Although Poland's squad for the recent round of World Cup qualifiers that took place in March included a string of Serie A and Premier League players, there's one that springs to every football fan's mind when the Polish team is mentioned: Robert Lewandowski. On recent form, the striker must be considered not only one of the most deadly strikers of his generation, but one of the best of all time – if the Ballon D'or wasn't canceled last year, he would have been a shoo-in for it. The Bayern Munich forward has a ridiculous 40 goals in the Bundesliga this season in just 28 games and means this is his sixth consecutive season where the Polish striker has scored 40 or more goals in all competitions. Stats-wise he is, perhaps, the only player that has come close to Ronaldo and Messi over the past decade in terms of consistent, relentless goalscoring output.

Using the word talisman to describe Lewandowski is an understatement; he is his country's captain, most capped player, and record goalscorer. Poland will expect the 32-year-old to be firing on all cylinders for what could be his final European Championships – without his quality in front of goal, they stand little chance. 


Slovakia would probably be the betting person's choice to finish the bottom of this group. In recent years, however, they've shown they can mix it with the big boys, most notably when they dumped reigning champions Italy out of the World Cup in 2010. Slovakia have been involved in four of the previous European Championships – one as Slovakia and three as Czechoslovakia – winning it with the latter and reaching the round of 16 in 2016 with the former.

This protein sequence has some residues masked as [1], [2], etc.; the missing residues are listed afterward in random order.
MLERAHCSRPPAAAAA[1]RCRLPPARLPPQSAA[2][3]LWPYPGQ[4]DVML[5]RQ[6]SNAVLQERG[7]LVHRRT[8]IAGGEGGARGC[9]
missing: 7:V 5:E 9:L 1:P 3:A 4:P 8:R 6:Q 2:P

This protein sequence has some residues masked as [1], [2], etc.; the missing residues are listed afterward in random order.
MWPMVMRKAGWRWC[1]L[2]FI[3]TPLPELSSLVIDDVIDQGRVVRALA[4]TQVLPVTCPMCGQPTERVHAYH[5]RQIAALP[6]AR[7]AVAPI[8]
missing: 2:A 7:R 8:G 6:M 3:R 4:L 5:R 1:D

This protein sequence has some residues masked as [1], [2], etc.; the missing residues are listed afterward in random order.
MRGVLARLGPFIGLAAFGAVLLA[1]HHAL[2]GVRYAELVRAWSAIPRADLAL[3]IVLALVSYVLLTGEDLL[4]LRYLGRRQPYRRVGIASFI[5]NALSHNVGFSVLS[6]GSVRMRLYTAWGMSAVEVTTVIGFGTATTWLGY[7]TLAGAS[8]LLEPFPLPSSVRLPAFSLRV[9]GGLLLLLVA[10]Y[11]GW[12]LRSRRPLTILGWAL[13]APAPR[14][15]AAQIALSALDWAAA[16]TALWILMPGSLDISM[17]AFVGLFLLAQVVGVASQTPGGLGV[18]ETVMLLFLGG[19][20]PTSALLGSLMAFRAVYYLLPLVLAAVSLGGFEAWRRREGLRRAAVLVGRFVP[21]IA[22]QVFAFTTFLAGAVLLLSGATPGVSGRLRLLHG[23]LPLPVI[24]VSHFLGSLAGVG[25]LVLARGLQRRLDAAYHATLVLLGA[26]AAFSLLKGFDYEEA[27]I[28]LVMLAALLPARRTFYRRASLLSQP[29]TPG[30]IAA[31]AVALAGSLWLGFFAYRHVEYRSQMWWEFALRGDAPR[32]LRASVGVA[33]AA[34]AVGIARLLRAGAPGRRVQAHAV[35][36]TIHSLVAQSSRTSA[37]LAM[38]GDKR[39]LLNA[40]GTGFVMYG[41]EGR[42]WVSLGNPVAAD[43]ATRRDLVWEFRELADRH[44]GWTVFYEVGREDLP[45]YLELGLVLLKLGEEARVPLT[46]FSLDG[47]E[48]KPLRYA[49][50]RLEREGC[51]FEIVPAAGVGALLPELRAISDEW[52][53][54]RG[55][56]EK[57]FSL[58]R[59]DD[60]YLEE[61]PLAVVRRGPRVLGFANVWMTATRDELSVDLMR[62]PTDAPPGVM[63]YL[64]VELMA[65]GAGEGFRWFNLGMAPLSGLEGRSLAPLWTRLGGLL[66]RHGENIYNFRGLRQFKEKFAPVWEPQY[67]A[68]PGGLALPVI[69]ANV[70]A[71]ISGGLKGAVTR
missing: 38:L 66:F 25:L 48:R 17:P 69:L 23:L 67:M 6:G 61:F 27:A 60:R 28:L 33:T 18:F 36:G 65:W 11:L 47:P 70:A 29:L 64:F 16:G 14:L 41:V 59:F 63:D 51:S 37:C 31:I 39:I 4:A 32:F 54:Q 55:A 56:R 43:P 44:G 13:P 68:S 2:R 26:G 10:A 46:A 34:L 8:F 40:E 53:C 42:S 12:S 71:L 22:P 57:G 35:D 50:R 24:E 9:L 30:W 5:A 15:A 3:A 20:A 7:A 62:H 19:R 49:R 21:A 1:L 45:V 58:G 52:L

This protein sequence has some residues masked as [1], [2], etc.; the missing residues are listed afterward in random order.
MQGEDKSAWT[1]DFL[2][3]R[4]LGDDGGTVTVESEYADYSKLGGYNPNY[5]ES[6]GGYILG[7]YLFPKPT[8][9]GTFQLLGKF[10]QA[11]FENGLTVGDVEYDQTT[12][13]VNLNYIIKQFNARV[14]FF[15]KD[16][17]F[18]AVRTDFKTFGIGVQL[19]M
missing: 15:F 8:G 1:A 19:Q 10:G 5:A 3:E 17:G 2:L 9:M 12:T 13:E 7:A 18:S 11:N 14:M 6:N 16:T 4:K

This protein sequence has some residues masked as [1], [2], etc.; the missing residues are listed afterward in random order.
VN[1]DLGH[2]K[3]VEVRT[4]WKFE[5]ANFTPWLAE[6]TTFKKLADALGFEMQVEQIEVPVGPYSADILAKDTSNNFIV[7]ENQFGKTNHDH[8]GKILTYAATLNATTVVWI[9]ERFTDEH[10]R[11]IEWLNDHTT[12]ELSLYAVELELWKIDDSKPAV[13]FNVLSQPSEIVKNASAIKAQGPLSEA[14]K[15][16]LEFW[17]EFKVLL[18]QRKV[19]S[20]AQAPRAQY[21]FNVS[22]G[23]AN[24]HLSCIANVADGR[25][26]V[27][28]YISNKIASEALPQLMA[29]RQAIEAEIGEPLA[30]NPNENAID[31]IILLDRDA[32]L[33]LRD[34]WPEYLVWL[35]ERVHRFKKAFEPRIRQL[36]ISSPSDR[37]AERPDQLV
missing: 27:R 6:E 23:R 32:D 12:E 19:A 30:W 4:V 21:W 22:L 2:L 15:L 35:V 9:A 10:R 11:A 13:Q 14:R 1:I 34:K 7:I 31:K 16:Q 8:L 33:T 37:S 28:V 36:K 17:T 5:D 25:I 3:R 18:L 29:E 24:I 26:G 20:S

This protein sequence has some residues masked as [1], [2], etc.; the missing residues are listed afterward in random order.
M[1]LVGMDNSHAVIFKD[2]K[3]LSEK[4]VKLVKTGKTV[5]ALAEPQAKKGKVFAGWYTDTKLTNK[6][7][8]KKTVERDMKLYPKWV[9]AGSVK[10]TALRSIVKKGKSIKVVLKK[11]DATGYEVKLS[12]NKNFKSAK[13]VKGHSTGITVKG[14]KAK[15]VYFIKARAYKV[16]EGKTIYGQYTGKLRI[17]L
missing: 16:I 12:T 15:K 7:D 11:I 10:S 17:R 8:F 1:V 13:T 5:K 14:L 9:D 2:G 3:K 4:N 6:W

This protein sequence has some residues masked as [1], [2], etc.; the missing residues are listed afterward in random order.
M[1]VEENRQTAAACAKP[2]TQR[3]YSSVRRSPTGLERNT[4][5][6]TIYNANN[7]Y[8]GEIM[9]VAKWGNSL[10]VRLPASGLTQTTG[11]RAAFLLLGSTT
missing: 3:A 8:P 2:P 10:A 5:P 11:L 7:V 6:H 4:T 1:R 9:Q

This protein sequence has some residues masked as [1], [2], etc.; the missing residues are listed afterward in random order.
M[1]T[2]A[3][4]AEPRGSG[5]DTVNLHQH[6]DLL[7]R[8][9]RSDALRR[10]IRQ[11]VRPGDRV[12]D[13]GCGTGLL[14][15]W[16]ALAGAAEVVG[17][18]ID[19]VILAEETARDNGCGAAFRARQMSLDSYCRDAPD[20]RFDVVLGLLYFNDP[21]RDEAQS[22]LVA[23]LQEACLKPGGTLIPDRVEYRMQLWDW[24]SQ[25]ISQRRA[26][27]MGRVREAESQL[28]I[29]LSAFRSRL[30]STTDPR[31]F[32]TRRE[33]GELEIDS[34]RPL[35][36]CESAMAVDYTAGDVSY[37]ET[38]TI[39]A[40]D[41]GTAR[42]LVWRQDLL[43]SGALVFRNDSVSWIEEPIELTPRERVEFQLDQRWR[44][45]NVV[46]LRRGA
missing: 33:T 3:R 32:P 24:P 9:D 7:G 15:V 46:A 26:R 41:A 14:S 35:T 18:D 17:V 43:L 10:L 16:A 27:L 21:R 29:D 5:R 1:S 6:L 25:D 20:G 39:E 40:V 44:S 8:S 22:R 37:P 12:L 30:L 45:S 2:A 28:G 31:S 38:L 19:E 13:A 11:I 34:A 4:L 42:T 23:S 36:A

Marek Hamsik, the country's most capped player and record goalscorer, is likely to play a pivotal role despite reaching the ripe old age of 33. Another one to watch is Milan Škriniar, the Inter Milan defender, who is tasked with filling a Martin Skrtel-shaped hole in his national team's defense. He is also Slovakia's youngest ever player to appear at an international tournament, making his debut at Euro 2016 at the age of 21. 

Slovakia have one of the newest national team coaches going into the tournament – gaffer Stefan Tarkovic has only been in the job since the end of 2021 – so there has been little time to assess how his team might set up. This could be both a blessing and a curse. 


Spain are by far and away the most successful international team of the 21st century. No other national team can match their haul of two European Championship wins (2008, 2012) and one World Cup victory (2010). They also won the Euros in 1964 and finished runners-up 20 years later, giving them a tournament pedigree unmatched by the other teams involved this summer.